Eastern Cape matriculant Lutho Jimana did not let his long daily walk to school, his overcrowded home where it was difficult to study, nor financial constraints due to his mother’s unemployment get in the way of studying towards his childhood dream job.
This month Lutho began his studies at Rhodes University that will ultimately see him become a scientist.
Lutho beat out nearly 100 fellow matrics at the end of last year to take the top spot in the Eastern Cape in the Engen Maths and Science Schools programme. Having scored 94% for science and 85% for maths, he credits the extra lessons provided by EMSS for his outstanding results
Every day Lutho walked an hour from his home in Gqala, East London, to his classes at Tsholomnqa High School, never losing sight of his lifelong vision of wearing a white coat working in a laboratory.
He is just starting the four-year journey to achieve his Bachelor of Pharmacy degree, and says he will tackle the challenges ahead the same way he achieved such incredible success at school.
“It’s all about hard work, managing your time and your priorities,” says the 18-year-old proudly, declaring further that he does not drink or smoke, and attends church every Sunday.
He is however adamant that he could never have achieved such excellence without the commitment of the Engen programme teachers, who gave him the support he so desperately needed over three years from Grade 10.
“I went to the classes every week and they taught me so much, especially the parts of the syllabus that my teachers at school never taught me. I realised I was missing out on so many things, and I don’t think I would ever have done so well if it wasn’t for the Engen teachers who filled in all the gaps,” says Lutho.
He was also inspired by his principal, Uncle Sonwabo Jimana, who he says helped motivate him through all the difficult times, acting as a great role model and helping him apply for his place at university.
It is exactly youngsters like Lutho that the EMSS programme aims to assist, with a view to not only see them achieve personal success, but also to tackle the bigger issue of helping address key national skills shortages in engineering, medical and other technical fields.
A total of 555 matrics from across South Africa benefited from Engen-backed extra classes in English, maths and science last year, achieving an impressive 94% pass rate overall. The East London EMSS centre, one of nine in South Africa and the one which Lutho attended, attained a 96% pass rate. The EMSS centre in Cape Town and two others in KwaZulu-Natal boasted 100% pass rates.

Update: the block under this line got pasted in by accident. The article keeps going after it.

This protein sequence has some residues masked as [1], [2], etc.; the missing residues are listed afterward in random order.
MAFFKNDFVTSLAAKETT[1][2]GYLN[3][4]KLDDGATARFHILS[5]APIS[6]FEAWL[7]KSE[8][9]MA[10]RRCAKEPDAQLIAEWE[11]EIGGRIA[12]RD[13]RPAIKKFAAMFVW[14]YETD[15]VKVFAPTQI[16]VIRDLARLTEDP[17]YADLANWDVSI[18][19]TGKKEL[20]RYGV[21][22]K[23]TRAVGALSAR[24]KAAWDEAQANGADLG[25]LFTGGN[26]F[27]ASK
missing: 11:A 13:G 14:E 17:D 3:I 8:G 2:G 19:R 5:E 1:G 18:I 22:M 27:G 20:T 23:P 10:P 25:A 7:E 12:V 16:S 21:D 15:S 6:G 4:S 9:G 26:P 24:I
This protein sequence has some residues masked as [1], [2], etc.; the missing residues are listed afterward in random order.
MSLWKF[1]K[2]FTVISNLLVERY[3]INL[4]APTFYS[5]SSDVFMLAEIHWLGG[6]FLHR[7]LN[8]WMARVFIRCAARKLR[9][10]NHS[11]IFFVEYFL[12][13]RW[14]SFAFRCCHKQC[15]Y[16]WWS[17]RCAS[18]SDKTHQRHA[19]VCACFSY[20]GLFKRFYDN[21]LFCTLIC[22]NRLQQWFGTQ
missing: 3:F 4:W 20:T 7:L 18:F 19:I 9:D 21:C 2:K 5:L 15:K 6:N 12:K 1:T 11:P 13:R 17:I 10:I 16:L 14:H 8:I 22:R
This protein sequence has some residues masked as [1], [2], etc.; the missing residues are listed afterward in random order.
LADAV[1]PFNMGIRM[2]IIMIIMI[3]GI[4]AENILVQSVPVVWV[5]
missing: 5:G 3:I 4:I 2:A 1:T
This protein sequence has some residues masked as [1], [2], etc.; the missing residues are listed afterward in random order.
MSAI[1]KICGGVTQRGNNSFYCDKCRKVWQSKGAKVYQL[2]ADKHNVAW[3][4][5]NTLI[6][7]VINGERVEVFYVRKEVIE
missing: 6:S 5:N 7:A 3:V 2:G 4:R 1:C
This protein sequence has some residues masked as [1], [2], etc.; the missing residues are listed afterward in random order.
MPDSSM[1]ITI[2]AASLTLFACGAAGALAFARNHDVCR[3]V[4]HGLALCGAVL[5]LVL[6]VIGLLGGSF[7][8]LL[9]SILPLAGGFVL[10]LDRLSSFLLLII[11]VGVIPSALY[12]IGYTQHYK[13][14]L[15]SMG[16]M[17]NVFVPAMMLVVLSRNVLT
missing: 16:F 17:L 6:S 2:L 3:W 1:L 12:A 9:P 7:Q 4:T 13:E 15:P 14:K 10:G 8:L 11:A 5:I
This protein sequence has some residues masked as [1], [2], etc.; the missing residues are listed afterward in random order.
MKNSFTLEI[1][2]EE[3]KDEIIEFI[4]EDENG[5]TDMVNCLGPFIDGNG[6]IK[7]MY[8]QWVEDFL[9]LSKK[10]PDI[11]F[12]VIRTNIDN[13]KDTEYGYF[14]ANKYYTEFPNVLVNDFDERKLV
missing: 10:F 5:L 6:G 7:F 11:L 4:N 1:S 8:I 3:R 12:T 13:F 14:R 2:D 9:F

First and second place nationally in the 2017 EMSS class went to Makyle Naidoo and Nokwenama Gumede respectively, both of KwaZulu-Natal, followed in the top 10 rankings by two learners from the Western Cape, Uri Engelbrecht (3rd) and Zakiyyah Petersen (4th), with Johannesburg’s Ester Shuping taking fifth position.
Adhila Hamdulay, Engen’s Corporate Social Investment Manager, says the company is delighted to see Lutho get the chance to pursue his bid to become a scientist.
“We are so incredibly proud to see him and all these learners, who epitomise the quality of the young people we work with around the country every year, do so well. Our ultimate reward is to help set them up to pursue stimulating careers that will change their lives, but also benefit the economy as a whole,” adds Hamdulay.
The EMSS schools across South Africa run classes in the Western Cape, Eastern Cape, Gauteng and KwaZulu-Natal. They provide a high-quality learning experience, including teaching and educational materials, for learners from Grade 10 to 12.
For Lutho, it is literally a dream come true.
“Ever since I was in primary school I loved physics and imagined myself working in a laboratory. I’ve never lost sight of my goal,” he says
Hamdulay says it is extremely gratifying to hear such positive feedback from Lutho.
“We strongly believe that we have a responsibility to help young people realise their full potential, and we feel enormously privileged to have played a role in his impressive achievements,” she says.
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